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A little bit of boron takes scientists a long way

EU-funded scientists dramatically increased the building blocks available to synthetic chemists. The result is novel fluorescent compounds for biological sensors and a thermometer.
A little bit of boron takes scientists a long way
Industrial synthetic chemistry relies on a store of ligands and highly selective catalysts that can be used to produce a variety of fine chemicals of interest. Thus, a key driver of research is the development of novel ligands and catalysts for known reactions that are currently lacking suitable compounds or for new reactions that would lead to novel products.

Scientists initiated the EU-funded project 'Applications of new chiral nitrogen-based ligands in asymmetric catalysis' (ANCNAC) to develop a novel family of nitrogen-based ligands (nitrogen donors) as an alternative to phosphorous-based ones for access to new organic compounds. Due to the lack of reactivity or enantioselectivity in the planned Palladium (Pd), Copper (Cu) catalyzed reactions in the first few months of the project, led the team to redirect it and to focus on borylation of carbon–hydrogen (C-H) bonds employing nitrogenated ligands.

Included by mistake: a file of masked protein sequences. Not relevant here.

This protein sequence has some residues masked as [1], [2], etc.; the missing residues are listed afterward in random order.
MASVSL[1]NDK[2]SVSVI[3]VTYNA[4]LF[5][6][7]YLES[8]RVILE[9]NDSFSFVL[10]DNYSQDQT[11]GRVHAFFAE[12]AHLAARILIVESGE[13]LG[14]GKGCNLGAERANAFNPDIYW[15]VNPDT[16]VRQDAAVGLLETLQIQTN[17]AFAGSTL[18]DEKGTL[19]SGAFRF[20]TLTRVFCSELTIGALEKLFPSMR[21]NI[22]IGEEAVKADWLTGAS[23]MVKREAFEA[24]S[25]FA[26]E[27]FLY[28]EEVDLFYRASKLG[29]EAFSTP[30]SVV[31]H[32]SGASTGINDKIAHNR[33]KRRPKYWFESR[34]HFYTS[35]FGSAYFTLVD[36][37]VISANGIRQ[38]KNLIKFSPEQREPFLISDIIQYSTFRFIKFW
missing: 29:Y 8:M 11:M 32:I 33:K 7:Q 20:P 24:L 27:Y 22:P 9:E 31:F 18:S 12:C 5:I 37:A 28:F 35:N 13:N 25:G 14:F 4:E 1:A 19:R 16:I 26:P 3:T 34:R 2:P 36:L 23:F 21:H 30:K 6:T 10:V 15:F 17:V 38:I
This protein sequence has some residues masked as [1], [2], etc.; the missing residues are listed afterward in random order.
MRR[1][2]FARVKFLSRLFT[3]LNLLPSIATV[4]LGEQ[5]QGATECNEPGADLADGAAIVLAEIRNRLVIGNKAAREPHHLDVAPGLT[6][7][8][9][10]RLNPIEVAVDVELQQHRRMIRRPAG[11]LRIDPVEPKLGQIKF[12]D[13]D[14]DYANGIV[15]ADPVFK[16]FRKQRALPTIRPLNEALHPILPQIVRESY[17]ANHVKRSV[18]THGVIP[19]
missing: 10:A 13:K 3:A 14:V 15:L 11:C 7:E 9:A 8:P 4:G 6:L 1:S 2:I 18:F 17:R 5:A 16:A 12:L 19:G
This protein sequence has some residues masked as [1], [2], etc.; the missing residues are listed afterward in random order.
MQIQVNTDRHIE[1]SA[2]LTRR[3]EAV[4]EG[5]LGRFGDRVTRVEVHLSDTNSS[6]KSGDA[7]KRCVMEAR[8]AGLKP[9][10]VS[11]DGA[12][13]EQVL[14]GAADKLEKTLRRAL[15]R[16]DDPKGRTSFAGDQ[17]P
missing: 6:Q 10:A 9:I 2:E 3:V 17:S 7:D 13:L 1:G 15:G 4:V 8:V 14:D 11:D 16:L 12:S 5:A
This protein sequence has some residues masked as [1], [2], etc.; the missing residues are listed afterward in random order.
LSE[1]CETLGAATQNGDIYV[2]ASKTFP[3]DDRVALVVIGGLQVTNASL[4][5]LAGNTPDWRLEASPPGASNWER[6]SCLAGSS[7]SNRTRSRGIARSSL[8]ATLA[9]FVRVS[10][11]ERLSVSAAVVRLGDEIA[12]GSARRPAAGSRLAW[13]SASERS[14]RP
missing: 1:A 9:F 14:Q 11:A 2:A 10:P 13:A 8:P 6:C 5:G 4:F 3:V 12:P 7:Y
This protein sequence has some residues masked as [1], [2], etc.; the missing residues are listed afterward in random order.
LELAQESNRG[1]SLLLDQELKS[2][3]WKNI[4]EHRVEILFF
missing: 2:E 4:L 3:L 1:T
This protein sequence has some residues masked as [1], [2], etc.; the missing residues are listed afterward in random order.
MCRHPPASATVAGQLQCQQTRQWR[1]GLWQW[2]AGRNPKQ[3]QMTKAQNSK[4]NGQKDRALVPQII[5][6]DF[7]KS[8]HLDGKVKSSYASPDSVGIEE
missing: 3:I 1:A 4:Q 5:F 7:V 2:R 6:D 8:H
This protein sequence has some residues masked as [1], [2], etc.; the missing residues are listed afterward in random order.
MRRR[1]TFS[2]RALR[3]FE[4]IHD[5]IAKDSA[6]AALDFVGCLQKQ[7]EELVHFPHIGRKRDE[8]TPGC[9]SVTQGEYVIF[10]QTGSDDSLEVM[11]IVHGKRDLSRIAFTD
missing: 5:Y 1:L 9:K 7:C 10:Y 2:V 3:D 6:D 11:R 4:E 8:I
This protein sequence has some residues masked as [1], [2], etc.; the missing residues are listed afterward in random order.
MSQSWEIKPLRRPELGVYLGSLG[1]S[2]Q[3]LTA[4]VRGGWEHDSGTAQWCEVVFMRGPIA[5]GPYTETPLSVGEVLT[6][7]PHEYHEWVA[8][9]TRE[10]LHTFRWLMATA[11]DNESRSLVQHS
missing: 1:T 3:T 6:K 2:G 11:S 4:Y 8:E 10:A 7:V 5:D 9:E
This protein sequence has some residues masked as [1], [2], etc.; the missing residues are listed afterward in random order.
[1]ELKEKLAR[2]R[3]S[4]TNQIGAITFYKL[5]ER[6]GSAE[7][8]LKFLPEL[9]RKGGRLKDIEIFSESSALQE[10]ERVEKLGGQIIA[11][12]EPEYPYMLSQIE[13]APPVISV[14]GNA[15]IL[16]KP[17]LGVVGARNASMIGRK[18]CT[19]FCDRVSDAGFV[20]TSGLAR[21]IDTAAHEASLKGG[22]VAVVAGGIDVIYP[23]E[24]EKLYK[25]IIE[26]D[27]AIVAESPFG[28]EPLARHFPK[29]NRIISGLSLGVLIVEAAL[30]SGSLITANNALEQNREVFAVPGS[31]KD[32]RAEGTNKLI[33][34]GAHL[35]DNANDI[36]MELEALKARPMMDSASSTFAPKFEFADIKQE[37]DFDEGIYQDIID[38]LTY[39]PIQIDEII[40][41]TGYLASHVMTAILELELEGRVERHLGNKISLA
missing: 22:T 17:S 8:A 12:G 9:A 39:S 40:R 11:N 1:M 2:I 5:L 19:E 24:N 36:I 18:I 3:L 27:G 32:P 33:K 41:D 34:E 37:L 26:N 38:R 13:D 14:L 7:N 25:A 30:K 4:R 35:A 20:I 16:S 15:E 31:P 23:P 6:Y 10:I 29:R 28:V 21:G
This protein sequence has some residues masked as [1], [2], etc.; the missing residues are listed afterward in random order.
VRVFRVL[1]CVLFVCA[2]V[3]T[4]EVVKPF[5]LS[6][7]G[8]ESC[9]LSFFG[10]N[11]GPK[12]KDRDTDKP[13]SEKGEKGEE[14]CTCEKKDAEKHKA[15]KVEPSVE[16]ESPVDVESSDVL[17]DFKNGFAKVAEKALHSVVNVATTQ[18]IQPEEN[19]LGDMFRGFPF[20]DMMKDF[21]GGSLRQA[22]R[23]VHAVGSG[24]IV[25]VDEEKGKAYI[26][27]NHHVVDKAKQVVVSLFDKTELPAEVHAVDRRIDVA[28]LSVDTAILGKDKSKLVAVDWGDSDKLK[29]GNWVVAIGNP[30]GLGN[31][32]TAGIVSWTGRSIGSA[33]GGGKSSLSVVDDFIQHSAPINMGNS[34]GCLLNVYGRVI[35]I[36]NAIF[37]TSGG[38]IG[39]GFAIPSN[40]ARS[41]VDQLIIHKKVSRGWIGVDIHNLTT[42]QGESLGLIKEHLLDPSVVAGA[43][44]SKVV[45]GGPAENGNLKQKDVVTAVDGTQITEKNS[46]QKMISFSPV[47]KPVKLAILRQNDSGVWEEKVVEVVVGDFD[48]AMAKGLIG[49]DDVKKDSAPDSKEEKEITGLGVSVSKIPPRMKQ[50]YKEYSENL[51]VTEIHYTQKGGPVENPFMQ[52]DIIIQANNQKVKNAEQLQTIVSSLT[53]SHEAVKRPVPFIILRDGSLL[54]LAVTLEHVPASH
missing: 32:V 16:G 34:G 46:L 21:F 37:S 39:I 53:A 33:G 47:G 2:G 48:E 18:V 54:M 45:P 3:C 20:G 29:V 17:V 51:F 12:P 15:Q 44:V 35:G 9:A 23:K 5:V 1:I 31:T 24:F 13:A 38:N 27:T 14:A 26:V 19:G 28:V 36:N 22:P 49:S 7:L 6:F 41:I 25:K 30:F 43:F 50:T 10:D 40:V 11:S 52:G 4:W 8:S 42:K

Investigators had great success with C-H bond borylation experiments. Conversion of unreactive C-H bonds to C–Boron (B) ones enabled the synthesis of many intermediates for the synthesis of value-added fine chemicals, including biologically important molecules. Researchers demonstrated complete regioselectivity (selectivity for a specific isomer of a compound) using easy synthesizable and therefore available ligands. Results were extended to a diborylation-process, to synthetize diborylated products which can be used as intermediates for the introduction of two different electrophiles (literally, electron lovers) to give non-symmetric 2,6-disubstituted molecules.

The line of research also led investigators to employ this C-H bond borylation methodology for the synthesis of borylated fluorescent dyes. The novel family of molecular fluorophores were shown to be electronically tuneable and switchable fluorescence emission was also observed. Currently, the team is developing some new systems such as a fluorescent thermometer and sensors for living systems: a hydrogen peroxide (H202) sensor and a carbohydrate sensor.

ANCNAC investigations of borylation and diborylation reactions led to fruitful discoveries important to synthetic chemistry and even to biomedicine. Outcomes are expected to spur the manufacture of novel added-value fine chemicals and their applications, enhancing the competitive position of the EU chemical manufacturing industry and strengthening the EU economy.

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